MOD land near to the village of Fulbeck was earmarked by the government as an appropriate site for the dumping of nuclear waste.
3. What the government didn't bank on was the extent of the yokels revolt. People around here still talk about it now.

All entrances to the MOD site were blocked by local residents & farmers, who took it in turn to blockade the access tracks.
Read 9 tweets
18 Nov

The West Reset

1. I just think 'they' are skint. 12 years of economic & innovation stagnation has resulted in the West being left behind. Emerging economies are unstable, undemocratic institutions, built on dollar a day style economics.
2. The 'green thing' is the vehicle for the West's reset, to push technology to the forefront of new growth.

I caught part of a discussion about currency reset a few weeks ago, predicting some sort of write off of governments debts. Maybe 25% or so of GDP across the West.
3. Could it be that institutions are using Covid as the catalyst for that to happen? In debt so deep the only way out is to write off colossal sums & start again with a cleaner, leaner balance sheet & a new Bretton Woods?
Read 12 tweets
14 Nov


1. I listened to a political discussion yesterday evening, I'll post the link at the end of this thread.
2. Some of you may have heard of Mark Blyth: he's a Scottish, lefty political scientist/economist & a professor at Browne University in the US.

He gets it. 'Austerity: The History of a Dangerous Idea' was the book that tuned me into his observations.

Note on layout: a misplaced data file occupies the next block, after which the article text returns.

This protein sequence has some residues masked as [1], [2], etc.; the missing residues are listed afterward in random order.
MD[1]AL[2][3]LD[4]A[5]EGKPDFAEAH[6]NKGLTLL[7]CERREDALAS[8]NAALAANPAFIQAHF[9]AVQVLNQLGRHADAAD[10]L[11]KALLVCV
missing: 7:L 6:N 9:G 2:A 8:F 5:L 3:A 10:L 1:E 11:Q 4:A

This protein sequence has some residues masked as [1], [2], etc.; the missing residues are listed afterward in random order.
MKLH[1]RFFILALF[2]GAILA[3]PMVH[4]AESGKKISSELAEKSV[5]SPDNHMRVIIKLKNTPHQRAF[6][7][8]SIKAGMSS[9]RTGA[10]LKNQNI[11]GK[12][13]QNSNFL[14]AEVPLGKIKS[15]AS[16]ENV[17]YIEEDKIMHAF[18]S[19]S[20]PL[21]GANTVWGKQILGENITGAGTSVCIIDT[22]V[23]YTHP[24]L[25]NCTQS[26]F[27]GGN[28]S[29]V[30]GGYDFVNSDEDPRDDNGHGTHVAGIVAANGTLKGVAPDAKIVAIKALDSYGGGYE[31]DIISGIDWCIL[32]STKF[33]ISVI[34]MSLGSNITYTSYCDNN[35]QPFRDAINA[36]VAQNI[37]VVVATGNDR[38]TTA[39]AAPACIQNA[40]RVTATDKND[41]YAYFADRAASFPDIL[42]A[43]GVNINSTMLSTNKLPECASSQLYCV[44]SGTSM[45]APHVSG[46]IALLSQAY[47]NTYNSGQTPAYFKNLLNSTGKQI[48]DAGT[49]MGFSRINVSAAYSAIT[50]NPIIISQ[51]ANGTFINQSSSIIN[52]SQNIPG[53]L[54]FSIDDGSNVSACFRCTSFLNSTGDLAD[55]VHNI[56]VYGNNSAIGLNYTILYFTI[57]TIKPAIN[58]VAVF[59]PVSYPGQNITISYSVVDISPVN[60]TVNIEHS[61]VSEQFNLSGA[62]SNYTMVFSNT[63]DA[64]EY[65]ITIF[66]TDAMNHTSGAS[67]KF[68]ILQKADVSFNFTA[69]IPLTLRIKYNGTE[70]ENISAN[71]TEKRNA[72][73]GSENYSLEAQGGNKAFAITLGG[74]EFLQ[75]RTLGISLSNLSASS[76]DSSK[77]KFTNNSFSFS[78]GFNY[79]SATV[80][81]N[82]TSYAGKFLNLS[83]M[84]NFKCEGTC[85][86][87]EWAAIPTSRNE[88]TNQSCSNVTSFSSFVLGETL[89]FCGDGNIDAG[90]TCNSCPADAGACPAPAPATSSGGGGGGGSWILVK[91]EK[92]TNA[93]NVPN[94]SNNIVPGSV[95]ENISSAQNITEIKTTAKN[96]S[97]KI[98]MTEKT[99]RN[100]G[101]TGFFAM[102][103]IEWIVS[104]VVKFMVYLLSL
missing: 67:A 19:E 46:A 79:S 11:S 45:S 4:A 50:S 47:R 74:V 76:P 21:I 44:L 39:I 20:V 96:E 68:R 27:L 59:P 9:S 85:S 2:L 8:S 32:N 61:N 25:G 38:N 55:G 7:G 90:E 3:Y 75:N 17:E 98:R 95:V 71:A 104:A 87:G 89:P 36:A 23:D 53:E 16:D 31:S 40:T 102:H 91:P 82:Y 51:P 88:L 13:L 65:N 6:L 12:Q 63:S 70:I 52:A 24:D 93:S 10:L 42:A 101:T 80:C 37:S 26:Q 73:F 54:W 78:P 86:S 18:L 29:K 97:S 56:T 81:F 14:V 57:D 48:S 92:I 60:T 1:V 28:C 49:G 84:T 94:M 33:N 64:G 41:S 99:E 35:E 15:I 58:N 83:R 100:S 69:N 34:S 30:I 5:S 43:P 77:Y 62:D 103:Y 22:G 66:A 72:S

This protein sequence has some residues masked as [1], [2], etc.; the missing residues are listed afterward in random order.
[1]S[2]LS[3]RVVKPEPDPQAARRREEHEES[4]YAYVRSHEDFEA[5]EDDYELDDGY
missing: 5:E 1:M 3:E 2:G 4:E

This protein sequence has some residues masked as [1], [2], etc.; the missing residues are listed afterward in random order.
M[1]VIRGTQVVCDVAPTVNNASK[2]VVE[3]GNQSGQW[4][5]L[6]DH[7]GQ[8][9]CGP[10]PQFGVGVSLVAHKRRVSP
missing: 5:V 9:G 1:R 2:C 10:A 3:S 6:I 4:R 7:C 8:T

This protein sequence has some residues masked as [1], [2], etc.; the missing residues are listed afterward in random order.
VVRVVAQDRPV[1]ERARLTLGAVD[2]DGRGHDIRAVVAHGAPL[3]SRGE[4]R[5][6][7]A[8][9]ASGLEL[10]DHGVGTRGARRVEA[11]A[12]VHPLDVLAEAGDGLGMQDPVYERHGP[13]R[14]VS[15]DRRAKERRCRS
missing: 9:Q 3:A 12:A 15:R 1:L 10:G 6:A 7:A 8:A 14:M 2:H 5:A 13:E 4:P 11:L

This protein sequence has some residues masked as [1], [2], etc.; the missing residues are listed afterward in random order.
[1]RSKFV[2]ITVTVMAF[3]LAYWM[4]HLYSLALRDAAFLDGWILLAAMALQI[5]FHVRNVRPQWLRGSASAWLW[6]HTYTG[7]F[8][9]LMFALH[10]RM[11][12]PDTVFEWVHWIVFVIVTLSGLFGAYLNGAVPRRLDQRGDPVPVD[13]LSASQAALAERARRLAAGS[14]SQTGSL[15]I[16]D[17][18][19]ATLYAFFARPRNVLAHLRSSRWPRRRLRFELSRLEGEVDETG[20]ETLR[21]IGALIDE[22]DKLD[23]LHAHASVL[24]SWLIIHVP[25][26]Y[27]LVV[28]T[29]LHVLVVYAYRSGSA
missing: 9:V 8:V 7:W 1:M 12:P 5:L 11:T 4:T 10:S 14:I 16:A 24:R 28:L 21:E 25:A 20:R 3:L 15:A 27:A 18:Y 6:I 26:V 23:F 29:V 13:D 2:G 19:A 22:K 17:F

3. And he's usually very accurate. The interview was recorded just before the US elections & he forecast a Biden win, followed by disputes over the result :-)

But it's his analysis of the Climate Change agenda that made me stop & think.
Read 20 tweets
14 Nov


1. A deal is almost over the line. This week's 'climate, climate, climate' from various MP's suggests we've moved on environment LPF. I imagine we'll have moved on employment too.
2. The Select Committee with Gove & Frost a couple of weeks ago hinted that agreement on state aid was all but over the line.

Which just leaves fishing.
3. Frost has been solid in his tweets on zonal fishing, suggesting it wasn't a sector we'd be willing to move on. Although I wouldn't be surprised at a lengthy period of status quo in regard to quotas, with just small increments in our favour yr on yr.
Read 7 tweets
8 Nov
Short thread

1. Re the US litigation.

Were Trump to concede now the mob would be baying: 'See, there was no evidence of vote irregularities'. If he sees it through & exposes irregularities, regardless of the quantity, it places doubt in the mind of the electorate.
2. One of the most famous litigation cases in US history rested on 1 tiny piece of evidence amongst a mountain of otherwise damning evidence: 'If the glove don't fit, you gotta acquit'.

8 words. But enough to cast enough doubt for an acquittal.
3. It's not that the jury think the defendant is innocent, but that the reliability of the evidence is brought into doubt. If 1 small piece of evidence is wrong, everything else starts to fall away too, because trust in the establishment is blown.
Read 8 tweets
8 Nov


1. Remember PeoplesVote & all the millions of people who supported it? Or a few hundred thousand if you care to delve a bit further than the bs the media dish out.
2. I'm torn to be honest:
a) One half of me tends to think the media are having a strop because millions of normies like you & me have a voice. They'd love the social media platforms all to themselves, with only a ♥️ button which they could preload with 1000's of clicks.
b) The other half of me thinks we're witnessing something very dangerous. Propaganda on the scale of Tokyo Rose. Just as the PeoplesVote & Remain cohort pushed a narrative that they were the front runners in the contest, we saw the same tactics used in the US election polls.
Read 15 tweets